Put your marketing strategies
Written by Shirley Lichti for The Record,
August 17, 2005
is not rocket science. But it does require a written game plan.
Some of you may protest that written plans
aren't a necessity for your business. Yet I doubt many of you would
let your accounting staff keep track of your company's numbers in
their heads. So why would you treat marketing any differently?
Capturing your marketing strategies on paper
allows you to maintain your focus, track your progress, and measure
Many people mistakenly think that a marketing
plan involves only advertising and promotional activities. On the
contrary, marketing encompasses many areas, including product development,
pricing, distribution, targeting, sales projections and, oh yes,
advertising and promotions.
Each area is important in the big picture
and critical to have well thought out and planned before you begin
spending money promoting your products or services.
A written plan serves as a reminder of the
big picture, which can be godsend when you are in the swamp fending
off alligators on a daily basis.
Think of your plan as a road map that helps
you stay focused on your objectives.
New opportunities and challenges, which were
not addressed in your plan, are bound to surface. The better defined
your plan is, the better position you will be in to assess new information
and make decisions that are in line with your goals.
Not only can a written plan give you focus,
it can do the same for your employees. As a tool, your plan can
help staff understand company goals and empower them to make decisions
that are consistent with the company's objectives.
Plus, once committed to paper, you have a
record to brief new hires on your overall marketing vision and goals.
By tracking your progress on a regular basis,
you'll be able to determine what's working and what's not.
Is our new product launch achieving forecasted
revenue? Has our revised distribution strategy resulted in greater
market coverage? Is our most recent advertising campaign having
an impact on web traffic? Are the tools we've given our sales force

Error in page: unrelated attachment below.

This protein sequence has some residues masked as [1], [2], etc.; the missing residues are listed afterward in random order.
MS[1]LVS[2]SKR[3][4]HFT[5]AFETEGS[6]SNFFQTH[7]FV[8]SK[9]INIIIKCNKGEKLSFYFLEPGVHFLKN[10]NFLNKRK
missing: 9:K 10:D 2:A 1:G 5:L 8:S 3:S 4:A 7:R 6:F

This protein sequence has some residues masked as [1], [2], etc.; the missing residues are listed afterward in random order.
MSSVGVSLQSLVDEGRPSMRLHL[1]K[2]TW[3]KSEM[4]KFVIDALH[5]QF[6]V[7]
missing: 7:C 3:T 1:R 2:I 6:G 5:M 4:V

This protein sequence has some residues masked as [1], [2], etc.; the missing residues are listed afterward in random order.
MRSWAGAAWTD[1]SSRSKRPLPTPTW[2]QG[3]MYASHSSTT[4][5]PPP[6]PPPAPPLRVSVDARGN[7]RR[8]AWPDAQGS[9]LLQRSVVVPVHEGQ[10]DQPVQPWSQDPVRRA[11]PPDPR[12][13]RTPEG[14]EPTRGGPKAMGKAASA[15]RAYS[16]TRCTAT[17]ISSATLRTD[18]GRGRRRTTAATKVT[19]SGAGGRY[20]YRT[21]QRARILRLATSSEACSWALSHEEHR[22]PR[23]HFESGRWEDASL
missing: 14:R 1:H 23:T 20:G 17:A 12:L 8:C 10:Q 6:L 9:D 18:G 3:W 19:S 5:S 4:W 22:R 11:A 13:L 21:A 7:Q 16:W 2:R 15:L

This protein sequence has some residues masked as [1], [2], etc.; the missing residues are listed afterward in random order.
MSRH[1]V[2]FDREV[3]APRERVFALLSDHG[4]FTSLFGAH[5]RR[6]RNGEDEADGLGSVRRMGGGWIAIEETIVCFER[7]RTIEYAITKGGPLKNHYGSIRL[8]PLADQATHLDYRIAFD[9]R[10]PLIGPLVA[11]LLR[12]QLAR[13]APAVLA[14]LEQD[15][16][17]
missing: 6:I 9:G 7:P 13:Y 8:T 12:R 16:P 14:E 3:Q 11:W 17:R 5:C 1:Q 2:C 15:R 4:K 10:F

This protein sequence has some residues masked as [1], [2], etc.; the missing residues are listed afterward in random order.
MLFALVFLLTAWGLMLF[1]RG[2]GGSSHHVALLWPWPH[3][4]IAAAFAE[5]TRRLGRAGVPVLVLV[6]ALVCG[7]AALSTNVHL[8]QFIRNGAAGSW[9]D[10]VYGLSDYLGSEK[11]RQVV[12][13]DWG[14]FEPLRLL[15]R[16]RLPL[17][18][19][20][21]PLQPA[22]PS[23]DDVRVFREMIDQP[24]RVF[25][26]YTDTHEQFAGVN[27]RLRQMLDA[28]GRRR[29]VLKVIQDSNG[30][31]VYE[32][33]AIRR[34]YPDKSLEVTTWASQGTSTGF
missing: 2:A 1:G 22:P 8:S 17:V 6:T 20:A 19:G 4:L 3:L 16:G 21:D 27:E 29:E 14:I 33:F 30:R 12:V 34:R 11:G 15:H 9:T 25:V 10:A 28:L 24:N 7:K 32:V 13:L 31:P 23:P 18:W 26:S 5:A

delivering the projected productivity gains needed to keep us competitive?
If you don't identify and track important
performance measures, it increases your risk of failure.
Your marketing plan needs to include quantifiable
objectives, tactics and milestones that relate back to your goals.
Clearly outline what is to be tracked and the procedures to be used.
Your financial department will also be interested in tracking spending
against budgets as well as the projected cash flow needed to implement
the next phase of the plan.
Lastly, accountability needs to be assigned.
Who is responsible for tracking, reporting and ensuring goals are
Tracking should occur on a regular and ongoing
basis. Depending on the size of your company, you should probably
aim to review your progress on a monthly or quarterly basis.
As you track your progress, you can also
tweak your plan along the way if you find that some element is clearly
not working. Be sure to give your strategies a fair chance (be patient
- results don't happen overnight) but don't make the mistake of
waiting too long to make changes or it will be harder to get back
Retail department store magnate, John Wanamaker,
is reported to have said, "I know that half my advertising
is wasted, I just don't know which half."
Until you measure the results of your plan,
how can you know if it was effective or not? Remember that the definition
of insanity is doing the same thing over and over and expecting
Frankly, you'd have to be a little crazy
not to put measurement metrics in place. By measuring results, you
are able to prove the worth of your plan. This will make selling
future ideas to management much easier and will likely be required
to get outside funding from banks.
Although it's not always an appetizing prospect,
measuring the results of your initiatives also allows you to document
and learn from your mistakes. With data to show what works and what
doesn't, you can revisit past plans and make changes for the better.
Perhaps most importantly, having a formal plan puts you in a great
position to create subsequent years' marketing plans since you don't
have to start from scratch.
Creating a set of marketing strategies does
not have to be an ordeal. But, as mentioned earlier, it does require
a written game plan, which once documented, becomes your road map